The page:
Kathleen Rockwell


Kathleen Eloise Rockwell (1873 – February 21, 1957), best known as "Klondike Kate", and later known as Kate Rockwell Warner Matson Van Duren, gained her fame as a dancer and vaudeville star during the Klondike Gold Rush, where she met Alexander Pantages who later became a very successful vaudeville/motion picture mogul. She gained notoriety for her flirtatious dancing and ability to keep hard-working miners happy if not inebriated. 

Born Rockwell was born in Kansas and lived in North Dakota for a while but grew up in Spokane, Washington. She was a tomboy and a free spirit who would grow to resent the down trodden social acceptance of women and rebelled.  She was expelled from boarding school and when she could she headed straight to the Gold Rush, arriving in 1899, rumored to be dressed as a boy to by pass RCMP

First working as a tap-dancer in Whitehorse, Rockwell found her stride in Dawson City as a member of the Savoy Theatrical Company. Her act was very popular with the miners, and she stole the name "Klondike Kate" for a stage name. The original Klondike Kate was a woman named Katherine Ryan (August 20 1869 - February 20, 1932) who lived the adventures that Kathleen Rockwell borrowed for her own use.  It was in Dawson that she met Alexander Pantages, at that time a struggling waiter and bartender who eventually rose to become a theatre owner.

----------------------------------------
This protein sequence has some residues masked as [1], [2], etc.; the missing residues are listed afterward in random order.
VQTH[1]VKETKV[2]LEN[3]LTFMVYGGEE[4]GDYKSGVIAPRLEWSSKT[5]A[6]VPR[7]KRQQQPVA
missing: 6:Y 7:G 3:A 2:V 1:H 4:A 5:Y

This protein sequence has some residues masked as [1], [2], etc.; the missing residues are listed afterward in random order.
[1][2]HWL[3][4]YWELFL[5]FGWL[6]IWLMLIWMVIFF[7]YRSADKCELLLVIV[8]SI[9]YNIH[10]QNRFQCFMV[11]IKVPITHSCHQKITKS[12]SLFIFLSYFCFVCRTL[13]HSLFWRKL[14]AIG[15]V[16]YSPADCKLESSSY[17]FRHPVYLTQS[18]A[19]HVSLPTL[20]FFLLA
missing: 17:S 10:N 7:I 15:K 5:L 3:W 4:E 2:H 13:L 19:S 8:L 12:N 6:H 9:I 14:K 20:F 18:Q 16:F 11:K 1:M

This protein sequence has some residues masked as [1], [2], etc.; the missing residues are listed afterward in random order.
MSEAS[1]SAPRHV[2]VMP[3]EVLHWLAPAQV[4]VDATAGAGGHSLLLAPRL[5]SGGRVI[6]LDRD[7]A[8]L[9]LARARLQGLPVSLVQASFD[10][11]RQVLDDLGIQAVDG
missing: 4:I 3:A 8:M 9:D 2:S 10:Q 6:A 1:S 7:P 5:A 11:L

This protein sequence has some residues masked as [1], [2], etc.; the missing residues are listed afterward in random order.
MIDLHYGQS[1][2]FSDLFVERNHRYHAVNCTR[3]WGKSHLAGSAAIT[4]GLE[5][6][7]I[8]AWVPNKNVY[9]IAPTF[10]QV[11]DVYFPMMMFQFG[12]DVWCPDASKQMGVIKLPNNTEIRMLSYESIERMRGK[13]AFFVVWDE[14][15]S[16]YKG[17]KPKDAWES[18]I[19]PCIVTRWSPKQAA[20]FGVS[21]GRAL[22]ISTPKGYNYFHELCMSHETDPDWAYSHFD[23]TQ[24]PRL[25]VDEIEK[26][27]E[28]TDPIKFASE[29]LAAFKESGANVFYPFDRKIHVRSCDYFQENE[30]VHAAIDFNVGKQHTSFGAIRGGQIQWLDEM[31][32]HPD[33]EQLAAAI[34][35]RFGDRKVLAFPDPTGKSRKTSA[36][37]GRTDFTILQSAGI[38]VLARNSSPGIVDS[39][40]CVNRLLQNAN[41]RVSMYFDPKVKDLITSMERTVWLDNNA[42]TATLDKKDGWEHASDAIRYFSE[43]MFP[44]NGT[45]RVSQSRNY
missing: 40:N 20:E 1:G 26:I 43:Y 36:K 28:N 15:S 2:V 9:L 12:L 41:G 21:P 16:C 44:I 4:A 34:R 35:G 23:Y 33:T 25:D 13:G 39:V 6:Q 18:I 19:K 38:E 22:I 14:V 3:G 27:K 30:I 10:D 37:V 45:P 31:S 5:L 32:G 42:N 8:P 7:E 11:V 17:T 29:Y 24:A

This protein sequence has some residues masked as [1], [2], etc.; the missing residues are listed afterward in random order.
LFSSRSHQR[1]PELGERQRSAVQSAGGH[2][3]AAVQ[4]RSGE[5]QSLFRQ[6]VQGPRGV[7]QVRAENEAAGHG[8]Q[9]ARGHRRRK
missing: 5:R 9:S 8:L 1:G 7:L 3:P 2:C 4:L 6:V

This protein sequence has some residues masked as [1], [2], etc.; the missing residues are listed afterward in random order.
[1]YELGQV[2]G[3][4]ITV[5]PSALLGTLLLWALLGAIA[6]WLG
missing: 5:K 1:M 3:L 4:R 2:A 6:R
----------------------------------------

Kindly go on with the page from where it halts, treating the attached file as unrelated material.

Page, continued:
In 1902, the Klondike Gold Rush was already dying out and Rockwell headed south, first to British Columbia, where she set up a store-front movie theater, and eventually to Oregon, where she homesteaded 320 acres of dry land. After performing for years on stage even into her 40s, Kate Rockwell headed to Brothers, Oregon with $3,500 in cash and $3,000 worth of jewelry, and trunks filled with dresses, gowns and hats. She was one of a growing number of women who worked to "prove up" her parcel of land by living on the claim for the required five years. This was shortly after women had earned the right to vote in Oregon. She was known to have worked the land, and to work in her garden in vaudeville gowns and dance slippers.


She never achieved any of the fame she had briefly held in the Yukon, although she made full use of the memories. "Sourdough" reunions in the 1930s provided a measure of uptick in her fame, as did training young Hollywood starlets in the 1940s. 
Rockwell died on February 21, 1957 in Sweet Home, Oregon. Her ashes were later scattered in Central Oregon
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